I'm only half joking here. That would be the Chalabi half.

Posted by: Barry Freed at October 18, 2004 08:09 AM

"If Kerry wins there really have to be recriminations and score-settling."

All the more so, if Kerry loses. My son is 15 this month. The Bush administration does not deserve recriminations. It and its enablers deserve prolonged, awful vengeance.

Posted by: John Thullen at October 18, 2004 08:15 AM

My cousins late husband fought in the Battle of the Bludge. He was in the US Army Airforce Infantry.
A news story coming to a TV near you?

Posted by: dilbert dogbert at October 18, 2004 08:17 AM

Sending the trainers into combat was the beginning of the end of the WW2 German and Japanese air forces. Both tried to fight a long war with a short-war organization.

But then, you'll never get public support for a war of choice unless you sell it as a short war. It's a disadvantage of being an aggressor.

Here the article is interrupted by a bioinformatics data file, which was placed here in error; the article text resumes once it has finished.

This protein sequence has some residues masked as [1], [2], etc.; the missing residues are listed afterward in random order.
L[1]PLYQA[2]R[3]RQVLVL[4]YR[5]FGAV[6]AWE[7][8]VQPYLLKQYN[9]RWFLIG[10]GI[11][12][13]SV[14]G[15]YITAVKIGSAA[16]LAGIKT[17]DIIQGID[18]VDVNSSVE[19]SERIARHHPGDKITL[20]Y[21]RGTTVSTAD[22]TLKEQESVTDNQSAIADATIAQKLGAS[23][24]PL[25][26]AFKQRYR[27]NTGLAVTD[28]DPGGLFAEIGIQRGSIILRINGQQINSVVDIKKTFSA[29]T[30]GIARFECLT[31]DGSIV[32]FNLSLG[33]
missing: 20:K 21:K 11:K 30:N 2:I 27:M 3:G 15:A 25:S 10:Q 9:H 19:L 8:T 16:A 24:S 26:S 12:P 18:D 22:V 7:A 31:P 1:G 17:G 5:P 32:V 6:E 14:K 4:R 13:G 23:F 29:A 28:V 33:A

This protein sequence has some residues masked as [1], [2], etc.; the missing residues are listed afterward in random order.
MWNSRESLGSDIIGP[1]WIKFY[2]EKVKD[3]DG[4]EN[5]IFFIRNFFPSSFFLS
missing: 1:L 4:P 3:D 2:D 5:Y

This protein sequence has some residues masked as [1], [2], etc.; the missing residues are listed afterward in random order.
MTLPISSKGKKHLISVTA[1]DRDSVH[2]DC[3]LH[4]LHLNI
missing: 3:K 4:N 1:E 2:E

Posted by: ...now I try to be amused at October 18, 2004 08:34 AM

http://www.nytimes.com/2004/10/18/national/18guard.html?

Soldiers Saw Refusing Order as Their Last Stand
By NEELA BANERJEE and ARIEL HART

JACKSON, Miss. - What does it take for a man like Staff Sgt. Michael Butler, a 24-year veteran of the Army and the Reserve who was a soldier in the first Persian Gulf war and a reserve called up to fight in the current war in Iraq, to risk everything by disobeying a direct order in wartime?

On the morning of Oct. 13, the military says, Sergeant Butler and most of his platoon, some 18 men and women from the 343rd Quartermaster Company, refused to deliver a shipment of fuel from the Tallil Air Base near Nasiriya, Iraq, to another base much farther north.